Malcolm Macdonald Fears For Newcastle United Future


Malcolm Macdonald has come out today and confessed he is more than a little worried about Newcastle’s future, given how low the club has fallen to, after being relegated for the first time in 20 years.

malcom macdonald

Malcolm Macdonald – fears for the Newcastle club

However the bookies, currently have Newcastle the favourites to return to the Premier League next season. But we shouldn’t think it is a given or will in any way be easy, because it will not be.

The clubs in the Championship fight like crazy, and last year we just couldn’t match the spirit and fight of  the smaller Premier League clubs like Stoke City, Blackburn, Fulham and others, even though we had a very expensive squad and a lot more skill in the team.

Malcolm almost told us all what would happen last season when he was looking ahead when he said this about Kevin Keegan:

“I believe that Kevin Keegan has been marginalised to such an extent that he’s now merely the coach rather than the overall supremo,”

So Malcolm has a bit of a track record so let’s take a look at what Malcolm is saying today about the state of the Newcastle club:

“When a football club, like Newcastle right now, has no direction from the top or in the dressing room, it can only go one way – down,”     “When you hit such lows as Newcastle have, on and off the pitch, these last few months, the one thing guaranteed to follow if you don’t put things right after relegation is another relegation.”

“I experienced it myself with Bobby Robson at Fulham back in 1969. He was brought in after relegation from the old Division One, but the older players at the club, who had been his team-mates, didn’t want to change.”

“A rebellion happened and Bobby was sacked. The senior players won the battle, but they didn’t win the war – because Fulham got relegated again.”   “I’m not saying Newcastle will do the same, but the formula is there for it to happen.”

“If people are thinking Newcastle are automatically just going to bounce back they will be massively disappointed.”   “Things MUST be changed at the club. Why are things not being changed?”   “Things are just being left to drift on the premise that the club is being sold, but why?”

“No new owner in his right mind would not appoint Alan Shearer as manager, so why is he not already in the job and cracking on with what has to be done this summer?”   “There is a crucial period in the close season when you can pull off transfers early and inject new life into the dressing room.”

“The need for that is no more obvious than at Newcastle.”   “The best deals usually happen in the first 10 days after the season ends. That’s when I did my best business as a manager.”  “You get in quick before a player has other things or other teams to think about.”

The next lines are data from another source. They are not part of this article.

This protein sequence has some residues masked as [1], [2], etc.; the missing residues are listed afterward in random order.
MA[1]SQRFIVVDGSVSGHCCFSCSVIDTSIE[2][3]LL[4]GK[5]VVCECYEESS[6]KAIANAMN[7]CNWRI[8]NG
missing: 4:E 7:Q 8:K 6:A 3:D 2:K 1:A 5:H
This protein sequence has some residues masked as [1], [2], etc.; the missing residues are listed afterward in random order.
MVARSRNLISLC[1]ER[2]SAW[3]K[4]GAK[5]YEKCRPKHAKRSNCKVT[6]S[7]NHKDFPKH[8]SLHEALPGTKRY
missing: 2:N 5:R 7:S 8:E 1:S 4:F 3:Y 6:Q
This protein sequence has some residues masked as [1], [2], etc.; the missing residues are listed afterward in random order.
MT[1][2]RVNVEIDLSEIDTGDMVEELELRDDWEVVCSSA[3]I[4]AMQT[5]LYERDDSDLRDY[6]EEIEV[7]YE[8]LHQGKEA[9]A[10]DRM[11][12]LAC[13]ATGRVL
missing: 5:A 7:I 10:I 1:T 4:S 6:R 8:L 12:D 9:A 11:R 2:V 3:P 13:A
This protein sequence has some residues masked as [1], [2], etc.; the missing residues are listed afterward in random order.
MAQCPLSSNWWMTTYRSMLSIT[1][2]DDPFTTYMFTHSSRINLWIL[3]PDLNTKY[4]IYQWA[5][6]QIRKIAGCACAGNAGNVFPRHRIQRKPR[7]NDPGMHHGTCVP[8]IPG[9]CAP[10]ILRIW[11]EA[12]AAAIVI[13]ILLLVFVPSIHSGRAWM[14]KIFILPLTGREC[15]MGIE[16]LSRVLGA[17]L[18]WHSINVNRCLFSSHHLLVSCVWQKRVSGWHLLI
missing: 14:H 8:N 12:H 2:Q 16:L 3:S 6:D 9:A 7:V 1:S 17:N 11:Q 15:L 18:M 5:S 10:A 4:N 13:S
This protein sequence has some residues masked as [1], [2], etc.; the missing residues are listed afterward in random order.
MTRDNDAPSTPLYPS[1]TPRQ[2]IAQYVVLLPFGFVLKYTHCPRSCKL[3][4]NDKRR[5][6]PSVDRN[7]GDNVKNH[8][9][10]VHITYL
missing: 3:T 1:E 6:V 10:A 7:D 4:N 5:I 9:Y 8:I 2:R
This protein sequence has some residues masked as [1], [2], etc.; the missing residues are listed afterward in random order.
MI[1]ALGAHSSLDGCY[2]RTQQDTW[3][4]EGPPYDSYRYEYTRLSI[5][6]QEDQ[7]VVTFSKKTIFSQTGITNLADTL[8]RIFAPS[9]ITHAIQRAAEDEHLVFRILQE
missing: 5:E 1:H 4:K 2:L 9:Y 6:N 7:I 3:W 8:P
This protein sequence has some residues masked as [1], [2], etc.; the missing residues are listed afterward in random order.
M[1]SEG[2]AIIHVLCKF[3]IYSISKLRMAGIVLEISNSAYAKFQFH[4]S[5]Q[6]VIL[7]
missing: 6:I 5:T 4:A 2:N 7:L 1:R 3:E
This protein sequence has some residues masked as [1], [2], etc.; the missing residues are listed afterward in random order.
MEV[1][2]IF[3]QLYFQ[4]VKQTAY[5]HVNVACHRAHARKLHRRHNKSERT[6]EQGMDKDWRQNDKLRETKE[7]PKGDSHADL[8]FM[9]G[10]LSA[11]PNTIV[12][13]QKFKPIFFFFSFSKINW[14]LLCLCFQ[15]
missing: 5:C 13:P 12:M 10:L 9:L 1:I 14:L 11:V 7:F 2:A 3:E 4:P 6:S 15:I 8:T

“But Newcastle didn’t do anything because they had no one there to do it.”   “They have to get rid of 12 or 13 people on £50,000-plus a week and get in some hungry, up-and-coming players in their place.”

“It needs to happen – or rather, it needed to happen. To basically ignore the summer because nobody is in charge is sheer madness.”  “That situation won’t be lost on the current squad,” “If you were a player right now at Newcastle and were still hungry to achieve something in the game, would you want to stay?

“The people who will want to stay are the ones who are grossly overpaid on silly contracts and have never done it yet for Newcastle United on the field of play – and never will.”   “Of course, there have been monumental mistakes made off the field, but it all comes down to the team on the park in the end,”

“Those off-field mistakes have bred problems on the pitch. But how certain players have taken advantage of that fact.”  “I’m not saying they do it consciously. They may do their best to try to convince themselves as well as us that they’re doing all they can for the club.”

“But while their fat contracts run down, there’s actually been an awful lot lacking for an awful long time.”   “New players coming in have seen standards are low; they haven’t had to raise their game a level to fit in. And mediocrity can be contagious.”

“That wouldn’t have happened when I was a player under someone like Joe Harvey.”  “I remember he signed someone – and I won’t name any names – who just didn’t impress the rest of us in training.”  “After a while, Joe took me to one side and asked ‘what’s your problem with this fella?’”